The ANDB and the ADB
The Algemene Nederlandse Diamantbewerkersbond [General Diamond Workers’ Union of the Netherlands, ANDB], founded in 1894, was the first modern trade union in the Netherlands.
During the last quarter of the nineteenth century the diamond industry was an important part of Amsterdam’s economy. In the Cape period (1870-1873) vast quantities of rough diamond were found in South Africa, while demand for polished diamonds soared in the United States. The industry expanded, the number of diamond workers increased, and wages were substantial. After this upswing, the industry declined, cautiously resuming growth in 1894 after the ups and downs that characterized the luxury goods industry. Still, wages remained low, instigating the major strike in November 1894 that culminated in the establishment of the ANDB.
The trade union succeeded in uniting the diverse group of diamond workers (men, women, Jews and non-Jews, highly trained, well-paid cleavers and assistant setters with little training who were paid piecework rates) and achieved spectacular successes. In addition to negotiating higher wages, the trade union was the first in Europe to achieve the 8-hour working day and one week of paid holiday leave.
One of the reasons for this success was the professional organizational structure of the trade union, which had a paid board, rigid union discipline, and well-organized member records.
In addition to material aspects, the trade union promoted personal enrichment for the workers, doing much to enhance knowledge of art and culture. Moreover, the ANDB was active in the Universal Alliance of Diamond Workers to improve the position of diamond workers worldwide and achieve unit rates to keep the industry from ‘disappearing’ to low-wage countries.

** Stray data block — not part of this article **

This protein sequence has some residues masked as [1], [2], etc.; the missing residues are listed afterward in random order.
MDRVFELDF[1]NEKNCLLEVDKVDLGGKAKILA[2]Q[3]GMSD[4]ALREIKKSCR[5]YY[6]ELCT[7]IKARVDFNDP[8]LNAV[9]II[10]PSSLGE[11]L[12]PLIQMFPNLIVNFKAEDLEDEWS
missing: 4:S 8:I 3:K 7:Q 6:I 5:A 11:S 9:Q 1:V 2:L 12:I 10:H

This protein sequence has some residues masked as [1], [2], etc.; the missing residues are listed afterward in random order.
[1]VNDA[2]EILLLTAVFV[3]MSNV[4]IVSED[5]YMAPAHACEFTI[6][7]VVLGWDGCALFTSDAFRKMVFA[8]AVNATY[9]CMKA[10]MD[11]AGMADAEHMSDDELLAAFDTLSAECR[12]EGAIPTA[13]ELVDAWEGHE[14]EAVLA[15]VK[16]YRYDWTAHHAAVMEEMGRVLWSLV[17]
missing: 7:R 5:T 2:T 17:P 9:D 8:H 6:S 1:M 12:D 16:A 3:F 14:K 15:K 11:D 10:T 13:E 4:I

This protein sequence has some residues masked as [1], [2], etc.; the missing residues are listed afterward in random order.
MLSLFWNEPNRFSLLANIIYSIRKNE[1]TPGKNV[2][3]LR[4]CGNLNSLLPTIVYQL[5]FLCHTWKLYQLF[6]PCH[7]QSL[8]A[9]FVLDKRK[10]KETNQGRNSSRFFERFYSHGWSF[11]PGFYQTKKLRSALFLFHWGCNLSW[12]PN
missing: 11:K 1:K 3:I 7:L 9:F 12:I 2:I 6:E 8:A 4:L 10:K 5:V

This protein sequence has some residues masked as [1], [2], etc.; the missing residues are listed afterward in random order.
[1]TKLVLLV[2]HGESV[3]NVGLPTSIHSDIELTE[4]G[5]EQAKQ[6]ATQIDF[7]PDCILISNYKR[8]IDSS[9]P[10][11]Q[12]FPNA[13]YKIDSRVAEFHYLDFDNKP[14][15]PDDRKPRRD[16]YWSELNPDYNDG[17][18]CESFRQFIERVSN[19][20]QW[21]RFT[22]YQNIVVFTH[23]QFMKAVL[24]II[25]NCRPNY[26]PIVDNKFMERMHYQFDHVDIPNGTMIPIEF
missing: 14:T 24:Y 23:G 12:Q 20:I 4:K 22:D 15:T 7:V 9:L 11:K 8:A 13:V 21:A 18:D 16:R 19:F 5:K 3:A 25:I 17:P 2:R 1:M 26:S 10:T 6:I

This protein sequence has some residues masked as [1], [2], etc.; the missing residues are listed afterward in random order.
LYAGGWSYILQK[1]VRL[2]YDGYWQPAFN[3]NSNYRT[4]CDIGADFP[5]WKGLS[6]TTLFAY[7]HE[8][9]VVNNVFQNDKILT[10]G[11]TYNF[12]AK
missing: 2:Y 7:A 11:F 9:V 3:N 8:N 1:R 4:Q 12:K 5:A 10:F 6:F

In the Netherlands the ANDB was at the cradle of the NVV trade union federation, now the FNV.
On 19 August 1895 the ANDB supported the establishment of the Antwerpse Diamantbewerkersbond [Antwerp General Diamond Workers’ Association]. By doing so, the ANDB leadership hoped to avert relocation of its own industry to Antwerp.
At the strike for the 9-hour working day in 1904, the need for still more cohesive international solidarity was clear. When the Universal Alliance of Diamond Workers was established on 23 May 1905, the ADB provided the secretary.
Although board members were active in the Belgische werkliedenpartij [Belgian workers’ party] (BWP), the ADB maintained its independent position. In 1911 this caused a rift: the Algemeene Belgische Diamantbewerkersbond [General Belgian Diamond Workers’ Union] (ABD) joined the BWP Syndikale Kommissie, while the ADB took the vanguard in the Antwerpse Federatie van (onafhankelijke) vakverenigingen [Antwerp federation of (independent) trade unions].
In 1912 the new president Louis Van Berckelaer arranged a reunification. The ADB joined the Syndikale Kommissie as well. From that point onward, the abbreviation ADB denoted the Algemene Diamantbewerkersbond van België [General Diamond Workers’ Association of Belgium].
When the diamond trade picked up again after the First World War, it was immediately clear that Antwerp had definitively overtaken Amsterdam as the leader in the diamond industry. The reasons included the proliferation of Belgian industry outside the city, the devaluation of the Belgian franc, and cheap rough diamond from the Belgian Congo.
After the Second World War the ADB lost its leadership role.
For additional information, see: Een schitterende erfenis : 125 jaar nalatenschap van de Algemene Nederlandse Diamantbewerkersbond